Harvard IQSS Tutorial: includes a section "Putting It All Together" with a challenge of recreating a graph from The Economist, with the answer code included (not hidden). This is a little about the plotting, but mostly about styling.
Computing for the Social Sciences Course Exercises: from instructor Benjamin Soltoff, exercises using the
gapminder data, with solutions.
UVA BIMS8382 Course Exercises: more exercises from a course, with solutions. Part exericse, part walkthrough. You can see the plots you're trying to make.
See additional resources and links to some visualization examples in the main R workshop repository.
ggplot2 Cheat Sheet: you'll want to have this for reference
R Graph Gallery for
ggplot2 (it has base R graphics as well). This site has code for each plot, so find what you're looking for, and modify the code. from Data to Viz has charts to help you choose a plot type (linking to the graph gallery), plus a list of data visualization choices to avoid.
ggplot2 Data Visualization Vocabulary from Jesse Maegan: confused by unfamiliar terms in the
ggplot2 help and functions? You can find explanations of many of them here.
ggplot2 Extensions: list of packages that extend
ggplot2 using the same logic, with links to them on GitHub
ggplot2 Extensions described: another list of extensions with blurbs - these extensions are generally included on the list above too
A Layered Grammar of Graphics: The paper by Hadley Wickham that introduced
ggplot2; explains the grammar of graphics approach.
ggplot2 Aesthetics Vignette: part of the package documentation, how the different aesthetics elements work.
ggplot2 Tutorial from Sean Anderson, University of Washington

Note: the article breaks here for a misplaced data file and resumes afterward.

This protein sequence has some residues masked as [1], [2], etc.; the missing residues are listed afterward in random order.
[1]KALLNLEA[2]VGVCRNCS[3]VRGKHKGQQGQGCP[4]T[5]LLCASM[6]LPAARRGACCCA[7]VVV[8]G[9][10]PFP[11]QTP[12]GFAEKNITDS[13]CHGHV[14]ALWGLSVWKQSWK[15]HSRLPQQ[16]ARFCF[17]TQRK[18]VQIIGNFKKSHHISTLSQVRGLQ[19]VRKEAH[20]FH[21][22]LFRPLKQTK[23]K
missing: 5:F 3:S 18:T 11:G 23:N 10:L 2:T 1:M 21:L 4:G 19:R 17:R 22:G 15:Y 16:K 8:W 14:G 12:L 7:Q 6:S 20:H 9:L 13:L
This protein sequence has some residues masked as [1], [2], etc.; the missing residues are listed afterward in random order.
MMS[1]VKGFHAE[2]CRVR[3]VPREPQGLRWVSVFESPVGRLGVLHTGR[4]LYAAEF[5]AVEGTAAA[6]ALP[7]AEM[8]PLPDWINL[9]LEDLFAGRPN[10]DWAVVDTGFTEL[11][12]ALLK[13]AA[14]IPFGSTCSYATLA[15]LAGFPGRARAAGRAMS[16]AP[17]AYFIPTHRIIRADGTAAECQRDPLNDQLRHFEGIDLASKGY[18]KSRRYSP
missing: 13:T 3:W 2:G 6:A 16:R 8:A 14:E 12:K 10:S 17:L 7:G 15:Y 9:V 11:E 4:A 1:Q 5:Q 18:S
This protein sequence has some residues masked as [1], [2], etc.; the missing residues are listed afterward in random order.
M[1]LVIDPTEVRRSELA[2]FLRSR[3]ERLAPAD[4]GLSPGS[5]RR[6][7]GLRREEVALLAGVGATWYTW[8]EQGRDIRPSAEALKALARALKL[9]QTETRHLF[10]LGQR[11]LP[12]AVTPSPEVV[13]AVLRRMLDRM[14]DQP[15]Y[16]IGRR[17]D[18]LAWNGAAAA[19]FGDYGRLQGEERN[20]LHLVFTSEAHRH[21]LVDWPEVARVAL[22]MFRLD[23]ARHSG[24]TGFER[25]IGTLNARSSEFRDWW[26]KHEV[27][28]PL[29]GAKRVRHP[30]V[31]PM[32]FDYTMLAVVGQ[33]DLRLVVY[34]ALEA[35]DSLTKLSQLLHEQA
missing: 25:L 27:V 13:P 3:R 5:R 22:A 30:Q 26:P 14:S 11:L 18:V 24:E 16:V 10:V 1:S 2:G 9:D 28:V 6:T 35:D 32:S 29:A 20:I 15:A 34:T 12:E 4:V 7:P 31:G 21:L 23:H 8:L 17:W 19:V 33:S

ggplot2 Tutorial From the Harvard IQSS Data Science Services group.
Getting started with data visualization in R using
ggplot2 from Martin Frigaard at Storybench
ggplot2 Tutorial from Selva Prabhakaran with examples of many different kinds of plots
An introduction to ggplot2 by Melanie Frazier, shows lots of color/style options along with a good general overview of ggplot
Software Carpentry: R for Reproducible Scientific Analysis: course material for introductory R workshop, includes a section on
Swirl: Interactive tutorials that you run in R. The Exploratory Data Analysis course includes sections on
ggplot2 Visualizations - Example visualizations with code, from Selva Prabhakaran; also has some tutorials on the site.
R for Data Science: free online book using the
tidyverse of packages, has a chapter on data visualization. It includes a chapter on Graphics for communication which doesn't teach
ggplot2 so much as give you good principles of making charts with it.
Data Visualization for Social Science: by Kieran Healy, an online book that uses
Base R Graphics
A comparison on Base graphics and
ggplot2 from Flowing Data, which is a great site in general for R graphics, but he doesn't use
Stack Overflow: great for searching for issues; most questions you have will have already been asked by someone else; be aware of the date of answers, as sometimes an answer may be a little out of date.
Colors, Styles, and Formats
colorblindr: package to help you check what your plots might look like to someone who is colorblind
ColorBrewer: color palettes, intended for maps, but useful for other applications; accessible through
ggplot2 Colors: examples of how to change different color options